More people in SA victims of cyber crime

2012-11-04 16:06

Johannesburg – Every second 18 adults become victims of cyber crime.

Cyber criminals follow users and increasingly focus on the social media to find their next victim.

In South Africa over the past 12 months the direct cost associated with consumer cyber crime was some R3.7bn. The global cost was around $110bn.

According to the Norton Cyber crime Report 556m people globally and 2.39m in South Africa became the victims of cyber crime in the past year. In South Africa this represents 64% of adults online.

Cyber criminals are busy switching tactics to target rapidly growing mobile platforms and social networks where consumers are less aware of security risks, says Marian Merritt, Norton’s internet security champion.

According to the report there has been an increase in “new” forms of cyber crime – such as that on social networks.

One out of five people globally and almost a  third in South Africa have already fallen victim to either social or mobile cyber crime.

Almost half of the South Africans using social media have been victims on this platform.

Most internet users take basic steps to protect themselves – such as deleting suspicious e-mail messages and taking care when providing personal details online, according to the report.

But other important precautionary measures are ignored – 40% neither use complex passwords nor change them regularly and more than a third do not watch out for the padlock symbol in the search engine before providing sensitive personal information, such as banking details.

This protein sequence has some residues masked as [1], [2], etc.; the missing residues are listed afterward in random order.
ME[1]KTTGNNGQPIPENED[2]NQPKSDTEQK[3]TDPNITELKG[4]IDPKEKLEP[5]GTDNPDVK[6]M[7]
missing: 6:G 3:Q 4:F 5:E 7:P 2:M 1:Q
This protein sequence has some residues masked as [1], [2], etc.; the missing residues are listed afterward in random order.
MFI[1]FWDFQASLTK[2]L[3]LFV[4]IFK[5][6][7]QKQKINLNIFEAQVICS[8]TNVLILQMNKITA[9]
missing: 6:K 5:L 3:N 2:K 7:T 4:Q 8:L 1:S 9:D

According to the report many internet users are unaware of how the most common types of cyber crime have morphed over the years.

Adam Palmer, Norton’s chief adviser on cyber security, says personal e-mail accounts often contain the key to your online “kingdom”.

Not only can criminals gain access to everything in your in-basket, but they can also alter your password for any other website by clicking the “forgotten password” link, intercepting the e-mail and lock you out of your own account.

Protect your e-mail by using complex passwords and change them regularly.

 - Sake24

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  • tamlin.vanheerver - 2012-11-04 16:32

    Just proves how useless South African banks are!

  • sagebrush.bush - 2012-11-04 16:36

    As if we are not exposed enough crime already.

  • tiaan.truter - 2012-11-04 16:51

    I'm sorry,but some people are just plain stupid...WHEN you see that something is to good to be true IT usually is.Same with people giving there bank details and passwords over the internet.Most of the people are just not educated to see when something is wrong and don't know how to counter or prevent it.

  • robbie.taylor.7169 - 2012-11-04 17:39

    I actually think the article is useless. It doesn't specify the TYPE of crime and what loss there is. Also cites the statistics from Norton who, forgive my cynicism, are selling protection against cyber crime so no independent statistics here. Alarmist if you ask me, time to dust off the shark attack stories as well since we are all going to the coast soon....

  • ike.jakson - 2012-11-05 06:21

    The Great Cyber Crime activity is in Forex Trading and that is hidden by the Big Boys. Just Google Zurich Forex and read what comes up. The few million that the small criminal steals at the ATM’s is a tiny drop in the ocean of Forex manipulation of the Forex Dealers [including BTW the Drug Lords, because that is where modern money laundering takes place unseen and untouched while all the big Shots participate.] And the Stock Exchanges; don’t forget them.

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